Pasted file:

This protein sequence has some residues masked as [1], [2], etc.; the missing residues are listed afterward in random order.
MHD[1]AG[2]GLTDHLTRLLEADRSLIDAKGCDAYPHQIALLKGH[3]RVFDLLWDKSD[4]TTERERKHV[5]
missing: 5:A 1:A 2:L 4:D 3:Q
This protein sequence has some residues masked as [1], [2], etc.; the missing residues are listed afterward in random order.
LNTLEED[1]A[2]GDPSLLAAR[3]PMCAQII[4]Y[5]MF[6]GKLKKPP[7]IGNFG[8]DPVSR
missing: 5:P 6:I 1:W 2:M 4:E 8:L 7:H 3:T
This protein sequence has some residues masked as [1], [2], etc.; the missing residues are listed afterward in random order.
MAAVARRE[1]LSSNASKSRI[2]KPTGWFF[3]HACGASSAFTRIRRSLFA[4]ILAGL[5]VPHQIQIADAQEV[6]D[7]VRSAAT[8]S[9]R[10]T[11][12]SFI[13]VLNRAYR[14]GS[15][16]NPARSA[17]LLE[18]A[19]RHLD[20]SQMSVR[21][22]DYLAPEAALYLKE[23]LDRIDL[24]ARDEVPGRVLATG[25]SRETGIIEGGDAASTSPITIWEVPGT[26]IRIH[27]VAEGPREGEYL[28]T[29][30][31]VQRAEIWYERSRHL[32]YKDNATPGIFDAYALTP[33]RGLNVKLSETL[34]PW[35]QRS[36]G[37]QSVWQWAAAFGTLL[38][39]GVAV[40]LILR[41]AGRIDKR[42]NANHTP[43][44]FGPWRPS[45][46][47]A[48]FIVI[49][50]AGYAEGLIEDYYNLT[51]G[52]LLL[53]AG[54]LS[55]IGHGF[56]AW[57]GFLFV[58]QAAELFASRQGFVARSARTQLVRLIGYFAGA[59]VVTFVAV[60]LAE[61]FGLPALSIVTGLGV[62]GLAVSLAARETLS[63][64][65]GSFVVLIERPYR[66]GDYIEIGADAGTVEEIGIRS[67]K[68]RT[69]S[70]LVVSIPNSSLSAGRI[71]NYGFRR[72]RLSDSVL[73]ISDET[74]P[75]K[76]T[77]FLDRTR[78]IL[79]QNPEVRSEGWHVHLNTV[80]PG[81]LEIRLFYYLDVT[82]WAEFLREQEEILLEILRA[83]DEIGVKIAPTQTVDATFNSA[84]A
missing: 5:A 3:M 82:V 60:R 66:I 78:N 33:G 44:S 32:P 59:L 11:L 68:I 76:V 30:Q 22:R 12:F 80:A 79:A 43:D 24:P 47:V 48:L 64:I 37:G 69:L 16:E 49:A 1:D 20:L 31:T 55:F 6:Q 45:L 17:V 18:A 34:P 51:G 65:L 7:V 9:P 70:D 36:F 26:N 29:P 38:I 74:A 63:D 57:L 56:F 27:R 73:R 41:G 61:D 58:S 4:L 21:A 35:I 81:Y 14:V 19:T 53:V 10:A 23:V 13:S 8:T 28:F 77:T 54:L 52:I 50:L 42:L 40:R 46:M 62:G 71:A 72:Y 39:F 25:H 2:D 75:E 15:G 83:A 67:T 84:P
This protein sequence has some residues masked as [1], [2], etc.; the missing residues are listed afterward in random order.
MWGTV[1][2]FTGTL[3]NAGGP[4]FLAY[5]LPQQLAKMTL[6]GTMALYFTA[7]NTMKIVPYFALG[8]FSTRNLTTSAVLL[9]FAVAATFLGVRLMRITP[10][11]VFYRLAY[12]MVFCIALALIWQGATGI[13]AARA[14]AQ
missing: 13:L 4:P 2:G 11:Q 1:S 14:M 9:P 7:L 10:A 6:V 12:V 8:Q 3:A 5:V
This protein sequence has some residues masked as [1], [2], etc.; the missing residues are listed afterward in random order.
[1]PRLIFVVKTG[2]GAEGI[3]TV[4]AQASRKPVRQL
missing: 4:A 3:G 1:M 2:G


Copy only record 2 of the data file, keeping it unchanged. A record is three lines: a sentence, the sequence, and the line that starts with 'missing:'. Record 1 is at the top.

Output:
This protein sequence has some residues masked as [1], [2], etc.; the missing residues are listed afterward in random order.
LNTLEED[1]A[2]GDPSLLAAR[3]PMCAQII[4]Y[5]MF[6]GKLKKPP[7]IGNFG[8]DPVSR
missing: 5:P 6:I 1:W 2:M 4:E 8:L 7:H 3:T